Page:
Warning: this post contains infographic images

By on March 27, 2012

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This cute infographic on calcium is making the vegan rounds lately. At first it seems like an innocuous way to address the “where do you get your calcium” question. Think about it further, and you can see the danger of presenting data like this.

Here’s the thing: 100 grams of raw chopped greens is about a cup and a half. That’s a lot to consume at one sitting. 100 grams of whole almonds is almost a full cup. 100 grams of parsley is about one and two-thirds cups. But 100 grams of liquid (such as milk) is only about a half cup, give or take.
Calcium chart from Kind Diet
Comparing a small volume of fluid to a large volume of plant foods is a losing game – if you want the plants to come out ahead.

(And don’t get me started on the charts that compare nutrients by calorie count; they’re even worse. You’ll be eating two and a half cups of raw kale to get to 100 calories.)

There is a problem looking at nutrition through a reductive process that defines and judges the merits of a food based on its individual nutrients. Milk does in fact contain a number of substances that bodies need in order to function. It is, after all, the ideal food for vulnerable mammal babies. Based solely on these individual nutrients, milk’s “nutritional profile” is overall pretty good, and a couple swallows of milk is an efficient way to deliver those nutrients. Yes, milk also contains many substances that are not nourishing, dangerous in high doses, and frankly disgusting. But if we’re merely looking at the “box scores,” as these infographics encourage us to do, milk would be considered a healthy food.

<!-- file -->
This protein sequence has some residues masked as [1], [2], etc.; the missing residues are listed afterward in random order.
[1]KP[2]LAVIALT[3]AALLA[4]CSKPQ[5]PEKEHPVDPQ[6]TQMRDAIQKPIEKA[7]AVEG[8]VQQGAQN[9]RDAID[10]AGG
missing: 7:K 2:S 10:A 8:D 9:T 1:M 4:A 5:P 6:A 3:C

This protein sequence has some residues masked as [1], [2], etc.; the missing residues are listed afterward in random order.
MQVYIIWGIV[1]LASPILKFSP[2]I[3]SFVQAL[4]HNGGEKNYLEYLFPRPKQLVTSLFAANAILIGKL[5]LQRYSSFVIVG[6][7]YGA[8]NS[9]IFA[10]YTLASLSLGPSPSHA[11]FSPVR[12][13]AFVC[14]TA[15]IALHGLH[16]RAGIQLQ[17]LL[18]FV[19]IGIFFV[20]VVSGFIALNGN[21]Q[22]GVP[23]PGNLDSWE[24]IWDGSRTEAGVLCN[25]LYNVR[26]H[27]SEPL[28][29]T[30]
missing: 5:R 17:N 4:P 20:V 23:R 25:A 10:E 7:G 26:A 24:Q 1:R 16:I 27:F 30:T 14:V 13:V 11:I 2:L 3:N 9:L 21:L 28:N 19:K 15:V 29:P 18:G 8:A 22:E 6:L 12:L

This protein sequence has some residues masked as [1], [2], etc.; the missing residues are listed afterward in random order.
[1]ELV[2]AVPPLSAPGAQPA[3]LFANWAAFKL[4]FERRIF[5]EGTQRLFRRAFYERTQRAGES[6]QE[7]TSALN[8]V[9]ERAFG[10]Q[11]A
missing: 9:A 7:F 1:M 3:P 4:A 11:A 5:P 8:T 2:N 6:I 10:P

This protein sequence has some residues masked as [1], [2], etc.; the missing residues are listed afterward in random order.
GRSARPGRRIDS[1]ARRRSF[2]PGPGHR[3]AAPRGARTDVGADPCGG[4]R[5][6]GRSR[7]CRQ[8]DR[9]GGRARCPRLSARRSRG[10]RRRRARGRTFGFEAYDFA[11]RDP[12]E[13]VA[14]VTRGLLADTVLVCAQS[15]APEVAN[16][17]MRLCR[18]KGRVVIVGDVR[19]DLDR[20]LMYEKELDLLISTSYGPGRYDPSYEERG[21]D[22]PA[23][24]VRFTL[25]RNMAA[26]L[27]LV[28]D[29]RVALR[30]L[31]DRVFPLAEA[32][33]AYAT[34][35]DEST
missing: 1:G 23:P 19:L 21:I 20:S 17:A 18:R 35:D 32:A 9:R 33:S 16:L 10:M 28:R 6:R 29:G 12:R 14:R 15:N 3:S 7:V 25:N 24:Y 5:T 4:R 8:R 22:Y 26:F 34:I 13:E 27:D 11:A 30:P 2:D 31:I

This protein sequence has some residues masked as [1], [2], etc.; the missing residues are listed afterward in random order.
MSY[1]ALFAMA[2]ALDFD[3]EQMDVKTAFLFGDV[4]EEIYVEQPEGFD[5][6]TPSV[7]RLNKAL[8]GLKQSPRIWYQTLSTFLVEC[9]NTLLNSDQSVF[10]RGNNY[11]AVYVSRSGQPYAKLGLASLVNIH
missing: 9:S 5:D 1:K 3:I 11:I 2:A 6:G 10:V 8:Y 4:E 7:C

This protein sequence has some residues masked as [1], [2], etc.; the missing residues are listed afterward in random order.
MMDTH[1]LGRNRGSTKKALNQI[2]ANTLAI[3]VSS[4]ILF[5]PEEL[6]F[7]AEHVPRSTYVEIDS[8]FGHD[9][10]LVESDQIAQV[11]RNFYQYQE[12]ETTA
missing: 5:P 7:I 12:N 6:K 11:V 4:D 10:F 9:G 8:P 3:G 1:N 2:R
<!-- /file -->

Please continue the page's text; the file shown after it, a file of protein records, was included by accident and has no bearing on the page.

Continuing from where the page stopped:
This seemingly anti-vegan rant helps illustrate why an ethical argument for veganism, not a health argument, works best. People will not be won over based on faulty or misleading nutritional claims (nor should they be). If they are, it won’t be for long. Nutritional science is still an evolving field of study. Research and evidence is scant, difficult to interpret, even contradictory.

Food processing is an evolving industry as well, so we may see a day when cow’s milk is engineered to provide the most calcium per gram of any substance the world has ever seen. The ethics, however, are bulletproof. Consuming milk is cruel and unjust. It is cow slavery. The end.

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Posted in: Rant
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Comments

  1. Marilee Wyze
    March 27, 2012

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    I have to say that for the past couple of hours i have been hooked by the amazing articles on this blog. Keep up the great work.

  2. Kristel
    March 28, 2012

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    Interesting perspective. I don’t know that I agree 100%, but you have given me something to consider. Thanks!

  3. Judith Lautner
    March 28, 2012

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    I so agree that using misleading information harms us, even when telling the absolute truth is not as dramatic. As soon as somebody catches the trick, nothing we say will be believable.

  4. Sarah
    March 29, 2012

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    I was going through the animal cruelty perspective (which I what I most care about), but I got some complaints for sharing disturbing posts about animal cruelty. Then I tried to argue veganism from a health perspective, and as you say, that can have its drawbacks too. Dairy milk is NOT good for human health, and causes an allergic reaction in most of us, so that is not misleading to share that information. However, the animal cruelty aspect trumps other considerations as far as I’m concerned.

  5. Ian
    March 29, 2012